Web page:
Monday, February 18, 2013

Gamer Remorse: File Backing Isn't Just for Computers

Tragedy struck recently: In the midst of a bout of Skyrim, my 60Gb, backwards compatible Playstation 3 gave up the ghost after six years of faithful service. There was no warning, and it wasn't a simple overheat. No, this was much worse.

The Yellow Light of Death.

Needless to say, I was distraught. My entire gaming history was saved to my PS3's hard drive, from my first PS1 save to my 166th hour of Skyrim. And to rub salt into the wound, my Skyrim disc was caught in the BluRay drive.

And here's my epic fail. It never occurred to me to back up my save files. Not one time. Even after the death of my first Xbox 360, I didn't think about it. The hard drive from my old Xbox slapped right on the new one, and there wasn't anything lost.

I could kick myself. Everything I've read says I can't do the old hard drive switch with a PS3 that I could do with the Xbox. Popping it in another PS3 will only format the thing. There's no way to pull it at all. And while I think this is bad foresight on Sony's part, it's a SUPER FANTASTIC FAIL of foresight on mine. Because ultimately, the PS3 is a computer. And sometimes computers crash. I back up my laptop, my flashdrive files, and my phone. So really, I should've thought.

Besides watching my entire gaming life wiped away in a blink, I've lost my ability to play my old games. Final Fantasy VII! Nooooo! The Kingdom Hearts series, all my other FF games, and a whole row of PS2 games that aren't likely to be downloads any time soon. (Shadow Hearts, ladies and gents.) I might be able to scrounge up a PS3 for the new games and PS2 for the old, but I've lost my nice all-in-one machine. 

And the bastard still has my Skyrim disc.

Anyone else have a gamer's lament? I'll mourn with you below. 

Friday, February 8, 2013

Thinking Human


I was reading an article about a brave teen who came out to her parents. She baked them a cake and wrote a silly note to lighten the message, and you know what? Everything turned out fine. Her parents still loved her and supported her, and it was a heartwarming story.
Now, I have this terrible habit of scrolling through comments. A couple of commenters said they were tired of these stories, and wanted to know when they would not be news anymore. (I’m paraphrasing, obviously.)
Well, ladies and gentlemen, the answer to that lies in the answers of your fellow posters and in your own postings. When will coming out stories stop being important? Probably never, honestly. That’s a big thing to tell your family. When might it be less in the news? When people stop referring to those featured in these stories as “the gays.” Being gay, or bisexual, or transgender is not a classification. It’s a part of that person, just like having blue eyes or brown hair or freckles.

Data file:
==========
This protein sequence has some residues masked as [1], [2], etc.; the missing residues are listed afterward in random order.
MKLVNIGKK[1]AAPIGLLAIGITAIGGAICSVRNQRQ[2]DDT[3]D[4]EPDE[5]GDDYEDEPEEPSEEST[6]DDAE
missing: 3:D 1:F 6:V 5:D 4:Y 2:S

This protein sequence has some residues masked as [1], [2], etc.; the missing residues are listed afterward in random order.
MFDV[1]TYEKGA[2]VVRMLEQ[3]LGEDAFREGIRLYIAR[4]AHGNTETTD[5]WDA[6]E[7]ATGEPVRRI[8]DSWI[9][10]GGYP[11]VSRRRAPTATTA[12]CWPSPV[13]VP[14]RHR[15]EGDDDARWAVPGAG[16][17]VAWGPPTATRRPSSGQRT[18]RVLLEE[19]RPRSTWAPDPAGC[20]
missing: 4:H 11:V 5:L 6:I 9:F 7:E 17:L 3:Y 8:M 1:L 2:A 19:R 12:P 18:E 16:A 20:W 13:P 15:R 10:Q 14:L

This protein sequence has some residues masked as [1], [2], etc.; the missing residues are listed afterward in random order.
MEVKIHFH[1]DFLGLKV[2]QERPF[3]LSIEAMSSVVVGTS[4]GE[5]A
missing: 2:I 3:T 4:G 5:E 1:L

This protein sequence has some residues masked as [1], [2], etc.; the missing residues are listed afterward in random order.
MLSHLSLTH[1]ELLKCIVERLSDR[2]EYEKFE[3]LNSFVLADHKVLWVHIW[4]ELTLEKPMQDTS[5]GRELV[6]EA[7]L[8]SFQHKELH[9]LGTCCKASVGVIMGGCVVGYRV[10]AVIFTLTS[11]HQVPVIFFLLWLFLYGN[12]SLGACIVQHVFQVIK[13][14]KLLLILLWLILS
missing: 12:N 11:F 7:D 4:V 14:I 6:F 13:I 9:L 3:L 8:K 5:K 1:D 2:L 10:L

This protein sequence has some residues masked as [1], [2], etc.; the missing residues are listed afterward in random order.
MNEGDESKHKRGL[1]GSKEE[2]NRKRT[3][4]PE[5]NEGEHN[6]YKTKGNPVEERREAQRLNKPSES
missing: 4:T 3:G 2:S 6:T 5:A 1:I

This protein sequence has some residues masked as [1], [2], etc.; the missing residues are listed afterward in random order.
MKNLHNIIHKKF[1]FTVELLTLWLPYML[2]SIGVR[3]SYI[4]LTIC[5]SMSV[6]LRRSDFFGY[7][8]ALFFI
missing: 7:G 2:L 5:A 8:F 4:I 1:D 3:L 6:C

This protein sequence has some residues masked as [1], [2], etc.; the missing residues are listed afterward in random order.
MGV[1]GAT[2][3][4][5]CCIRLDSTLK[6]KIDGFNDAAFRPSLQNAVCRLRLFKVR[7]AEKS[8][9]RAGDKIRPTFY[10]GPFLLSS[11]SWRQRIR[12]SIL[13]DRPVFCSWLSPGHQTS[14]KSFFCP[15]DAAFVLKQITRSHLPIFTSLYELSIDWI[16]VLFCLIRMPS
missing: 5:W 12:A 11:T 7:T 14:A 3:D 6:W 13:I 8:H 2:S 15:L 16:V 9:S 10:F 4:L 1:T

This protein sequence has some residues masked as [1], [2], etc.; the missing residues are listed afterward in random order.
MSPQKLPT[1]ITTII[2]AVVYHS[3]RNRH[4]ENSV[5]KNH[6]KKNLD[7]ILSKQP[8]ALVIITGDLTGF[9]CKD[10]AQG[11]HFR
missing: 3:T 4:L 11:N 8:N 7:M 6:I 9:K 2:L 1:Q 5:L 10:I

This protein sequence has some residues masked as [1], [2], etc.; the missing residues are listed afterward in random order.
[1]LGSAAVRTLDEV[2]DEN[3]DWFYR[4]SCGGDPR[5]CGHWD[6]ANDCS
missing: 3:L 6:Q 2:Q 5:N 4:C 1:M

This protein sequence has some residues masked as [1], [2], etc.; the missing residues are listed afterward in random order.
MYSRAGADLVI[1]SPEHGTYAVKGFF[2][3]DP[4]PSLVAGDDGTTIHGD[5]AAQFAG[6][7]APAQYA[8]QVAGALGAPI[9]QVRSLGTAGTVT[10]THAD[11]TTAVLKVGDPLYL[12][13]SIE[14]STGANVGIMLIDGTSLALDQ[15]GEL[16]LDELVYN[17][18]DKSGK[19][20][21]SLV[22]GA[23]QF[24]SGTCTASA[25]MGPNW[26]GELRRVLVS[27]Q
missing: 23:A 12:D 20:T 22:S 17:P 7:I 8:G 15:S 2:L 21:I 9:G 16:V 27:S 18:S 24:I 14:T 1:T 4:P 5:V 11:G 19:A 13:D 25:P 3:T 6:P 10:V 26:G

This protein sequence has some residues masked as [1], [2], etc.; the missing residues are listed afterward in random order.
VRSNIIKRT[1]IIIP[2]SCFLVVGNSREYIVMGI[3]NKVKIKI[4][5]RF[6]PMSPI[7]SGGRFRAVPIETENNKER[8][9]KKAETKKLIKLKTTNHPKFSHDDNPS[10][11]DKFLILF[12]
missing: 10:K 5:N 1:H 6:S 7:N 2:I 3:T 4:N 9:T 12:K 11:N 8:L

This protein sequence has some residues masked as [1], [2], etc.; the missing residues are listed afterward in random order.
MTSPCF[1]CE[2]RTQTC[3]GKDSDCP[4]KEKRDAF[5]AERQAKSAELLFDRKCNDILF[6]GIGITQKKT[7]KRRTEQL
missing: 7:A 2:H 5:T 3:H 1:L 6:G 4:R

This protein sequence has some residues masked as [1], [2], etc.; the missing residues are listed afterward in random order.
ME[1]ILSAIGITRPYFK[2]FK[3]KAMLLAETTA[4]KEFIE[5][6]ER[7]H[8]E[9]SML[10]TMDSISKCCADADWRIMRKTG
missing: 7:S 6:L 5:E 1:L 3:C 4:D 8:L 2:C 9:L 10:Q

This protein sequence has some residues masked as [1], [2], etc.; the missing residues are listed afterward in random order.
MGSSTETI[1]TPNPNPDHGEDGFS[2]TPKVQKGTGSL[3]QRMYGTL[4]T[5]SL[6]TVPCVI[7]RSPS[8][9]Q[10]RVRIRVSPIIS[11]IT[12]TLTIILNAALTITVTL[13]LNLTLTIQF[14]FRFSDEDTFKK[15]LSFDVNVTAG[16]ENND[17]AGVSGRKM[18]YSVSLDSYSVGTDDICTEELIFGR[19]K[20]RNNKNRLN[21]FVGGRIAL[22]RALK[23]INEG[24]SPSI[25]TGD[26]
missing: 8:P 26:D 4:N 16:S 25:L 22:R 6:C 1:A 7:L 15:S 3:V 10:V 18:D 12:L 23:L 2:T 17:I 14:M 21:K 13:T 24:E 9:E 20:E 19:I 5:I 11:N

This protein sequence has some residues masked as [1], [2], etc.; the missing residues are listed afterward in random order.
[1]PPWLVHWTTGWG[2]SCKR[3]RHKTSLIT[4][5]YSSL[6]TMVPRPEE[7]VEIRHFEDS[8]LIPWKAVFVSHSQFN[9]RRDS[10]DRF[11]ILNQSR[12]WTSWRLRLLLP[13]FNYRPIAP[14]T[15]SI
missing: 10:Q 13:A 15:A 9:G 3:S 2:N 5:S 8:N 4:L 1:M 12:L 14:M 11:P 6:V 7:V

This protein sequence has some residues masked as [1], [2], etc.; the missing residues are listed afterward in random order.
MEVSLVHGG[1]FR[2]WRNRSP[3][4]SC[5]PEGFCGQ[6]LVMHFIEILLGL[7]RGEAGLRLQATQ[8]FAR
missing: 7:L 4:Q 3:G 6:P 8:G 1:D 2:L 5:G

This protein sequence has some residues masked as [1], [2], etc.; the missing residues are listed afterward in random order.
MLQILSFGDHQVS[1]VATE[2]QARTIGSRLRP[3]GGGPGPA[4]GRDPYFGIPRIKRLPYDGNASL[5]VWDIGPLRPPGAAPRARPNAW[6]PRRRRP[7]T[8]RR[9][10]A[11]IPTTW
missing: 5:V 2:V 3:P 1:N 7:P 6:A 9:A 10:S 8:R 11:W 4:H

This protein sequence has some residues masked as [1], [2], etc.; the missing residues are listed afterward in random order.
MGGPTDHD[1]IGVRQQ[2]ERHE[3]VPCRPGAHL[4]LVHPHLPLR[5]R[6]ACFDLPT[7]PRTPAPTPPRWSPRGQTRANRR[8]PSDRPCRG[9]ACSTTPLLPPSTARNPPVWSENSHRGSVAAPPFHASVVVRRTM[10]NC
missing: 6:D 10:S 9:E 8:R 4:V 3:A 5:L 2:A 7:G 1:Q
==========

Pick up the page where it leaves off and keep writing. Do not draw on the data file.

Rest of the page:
I know our brains like to put everything in order. We like numbers and set places. This goes here, that goes there. But people don’t fit into any one box, except for maybe the human one. We are a wonderful spectrum of differences that make each of us unique. The problem is, some of us focus on the differences and that little box machine in their head kicks in. Then we end up with ridiculous categories with inaccurate definitions attached to them. In the worst cases, this kind of thinking leads to “Us vs. Them” mentality.
“Think Outside the Box” might be cliché, but I think it applies here. Until we stop thinking in categories, then we’ll continue to have the stresses between people that make these articles necessary. Until we stop making a big deal out of people’s differences, then we will need these stories.
If you want these stories to disappear, when you look at the person across from you, don’t think, “gay” or “black” or “poor white trash”. Think “Dave” or “Susan”.
Think “human”.

Thursday, February 7, 2013

Compassion: Don't Knock it

A woman I work with the other day had an interesting experience. While running an errand, she saw a man who seemed to be down on his luck, and in hopes of helping him along, she gave him a little money before going on her way.

And got shamed for it.

Apparently, the person behind her felt she was wasting her money and time. This person went on to tell her that there were other, more worthy places she could donate her money. Because after all, he was probably going to spend that money on booze.

This bugs the crap out of me. It wasn't any of that person's business what she did with her money. If she wanted to fling it off a parade float or wallpaper her living room with it, that's her decision. And no one knows the man's situation. Sure, he could be an alcoholic or even a professional panhandler. Or he could have lost his job, home, and family all in one fell swoop. Maybe he did buy a bottle of beer...or maybe he bought a can of food for the dogs he had with him.

The thing is, this person chastised her for being compassionate. We can't control what people do, but we shouldn't deny our urge to help someone on the chance they'll do the wrong thing. If we always followed the cynic in ourselves, then no charity would survive. We would always doubt that our money was really going to support cancer research or buy food for kids who might not have enough to eat outside of school. Maybe that puppy picture we got came out a store display. Or maybe we saved Fido by providing food and bedding for another week. Maybe that one week was all Fido needed to find a home.

Maybe that homeless gentleman is saving the money donated to him to buy a fresh outfit to interview for a new job.

I'd rather show a little compassion and think I helped someone than be cynical and know I didn't.

What about you? Have you been on either side of the coin? Maybe someone helped you out in a small way that left a big impression. Let me know!